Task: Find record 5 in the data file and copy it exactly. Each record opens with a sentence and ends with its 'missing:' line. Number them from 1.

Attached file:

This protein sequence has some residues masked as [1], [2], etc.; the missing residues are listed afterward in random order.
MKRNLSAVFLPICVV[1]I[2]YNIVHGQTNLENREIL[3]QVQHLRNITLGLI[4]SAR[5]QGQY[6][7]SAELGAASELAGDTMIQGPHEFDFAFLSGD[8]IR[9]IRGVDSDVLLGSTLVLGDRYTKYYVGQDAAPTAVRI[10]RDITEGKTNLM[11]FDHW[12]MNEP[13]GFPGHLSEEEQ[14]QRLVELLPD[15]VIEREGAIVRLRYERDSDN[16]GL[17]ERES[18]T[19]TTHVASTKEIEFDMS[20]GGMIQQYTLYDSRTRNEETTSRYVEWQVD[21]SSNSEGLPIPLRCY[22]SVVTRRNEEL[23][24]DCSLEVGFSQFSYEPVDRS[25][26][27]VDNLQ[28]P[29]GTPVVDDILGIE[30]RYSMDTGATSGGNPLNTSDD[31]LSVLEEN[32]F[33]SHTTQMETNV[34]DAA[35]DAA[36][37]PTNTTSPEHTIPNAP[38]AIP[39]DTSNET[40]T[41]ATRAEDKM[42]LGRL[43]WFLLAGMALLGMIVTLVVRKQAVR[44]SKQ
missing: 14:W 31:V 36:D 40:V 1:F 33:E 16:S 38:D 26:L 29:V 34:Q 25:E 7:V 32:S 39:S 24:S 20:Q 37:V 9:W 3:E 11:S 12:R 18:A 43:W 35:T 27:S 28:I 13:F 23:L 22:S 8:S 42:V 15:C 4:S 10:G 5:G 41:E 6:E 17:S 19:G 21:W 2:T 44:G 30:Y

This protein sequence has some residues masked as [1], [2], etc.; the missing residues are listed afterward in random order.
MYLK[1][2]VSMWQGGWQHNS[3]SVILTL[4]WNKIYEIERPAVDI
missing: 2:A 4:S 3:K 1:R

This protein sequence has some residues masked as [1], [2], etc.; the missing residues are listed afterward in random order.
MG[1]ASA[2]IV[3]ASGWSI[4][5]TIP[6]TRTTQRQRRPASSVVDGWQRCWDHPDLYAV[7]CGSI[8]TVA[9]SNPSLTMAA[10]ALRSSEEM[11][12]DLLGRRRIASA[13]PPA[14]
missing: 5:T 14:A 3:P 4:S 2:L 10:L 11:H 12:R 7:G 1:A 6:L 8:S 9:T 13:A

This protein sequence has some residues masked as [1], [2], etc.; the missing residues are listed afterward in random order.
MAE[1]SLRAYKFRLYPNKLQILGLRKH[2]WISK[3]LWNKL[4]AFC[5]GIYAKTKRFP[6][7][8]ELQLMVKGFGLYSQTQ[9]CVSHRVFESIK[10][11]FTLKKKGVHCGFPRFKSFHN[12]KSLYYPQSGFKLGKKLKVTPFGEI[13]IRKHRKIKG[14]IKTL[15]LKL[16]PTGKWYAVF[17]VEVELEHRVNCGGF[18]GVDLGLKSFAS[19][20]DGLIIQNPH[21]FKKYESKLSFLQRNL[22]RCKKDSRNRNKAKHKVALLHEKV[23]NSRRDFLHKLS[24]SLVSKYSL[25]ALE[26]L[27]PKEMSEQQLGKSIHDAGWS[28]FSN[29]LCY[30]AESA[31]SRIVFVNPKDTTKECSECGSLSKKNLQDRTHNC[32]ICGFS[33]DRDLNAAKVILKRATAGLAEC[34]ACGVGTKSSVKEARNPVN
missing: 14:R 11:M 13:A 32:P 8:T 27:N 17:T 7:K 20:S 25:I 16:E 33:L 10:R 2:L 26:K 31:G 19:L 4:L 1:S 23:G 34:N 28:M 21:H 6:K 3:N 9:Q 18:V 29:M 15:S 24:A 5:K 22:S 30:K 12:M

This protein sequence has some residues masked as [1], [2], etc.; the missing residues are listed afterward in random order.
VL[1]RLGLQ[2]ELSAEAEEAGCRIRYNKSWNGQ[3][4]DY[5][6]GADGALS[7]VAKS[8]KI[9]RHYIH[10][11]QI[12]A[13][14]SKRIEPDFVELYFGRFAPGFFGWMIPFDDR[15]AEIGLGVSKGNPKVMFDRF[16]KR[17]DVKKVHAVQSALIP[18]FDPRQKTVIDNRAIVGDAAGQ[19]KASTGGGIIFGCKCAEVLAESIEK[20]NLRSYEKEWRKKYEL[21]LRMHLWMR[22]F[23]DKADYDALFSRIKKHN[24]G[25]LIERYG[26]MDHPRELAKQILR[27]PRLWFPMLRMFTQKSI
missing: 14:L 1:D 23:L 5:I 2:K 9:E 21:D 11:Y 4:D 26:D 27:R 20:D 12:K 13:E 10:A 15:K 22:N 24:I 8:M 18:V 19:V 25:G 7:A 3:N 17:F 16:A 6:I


This protein sequence has some residues masked as [1], [2], etc.; the missing residues are listed afterward in random order.
VL[1]RLGLQ[2]ELSAEAEEAGCRIRYNKSWNGQ[3][4]DY[5][6]GADGALS[7]VAKS[8]KI[9]RHYIH[10][11]QI[12]A[13][14]SKRIEPDFVELYFGRFAPGFFGWMIPFDDR[15]AEIGLGVSKGNPKVMFDRF[16]KR[17]DVKKVHAVQSALIP[18]FDPRQKTVIDNRAIVGDAAGQ[19]KASTGGGIIFGCKCAEVLAESIEK[20]NLRSYEKEWRKKYEL[21]LRMHLWMR[22]F[23]DKADYDALFSRIKKHN[24]G[25]LIERYG[26]MDHPRELAKQILR[27]PRLWFPMLRMFTQKSI
missing: 14:L 1:D 23:L 5:I 2:K 9:E 21:D 11:Y 4:D 26:D 27:R 20:D 12:K 13:E 10:A 15:K 22:N 24:I 8:M 18:V 19:V 25:G 7:A 3:N 17:F 16:A 6:I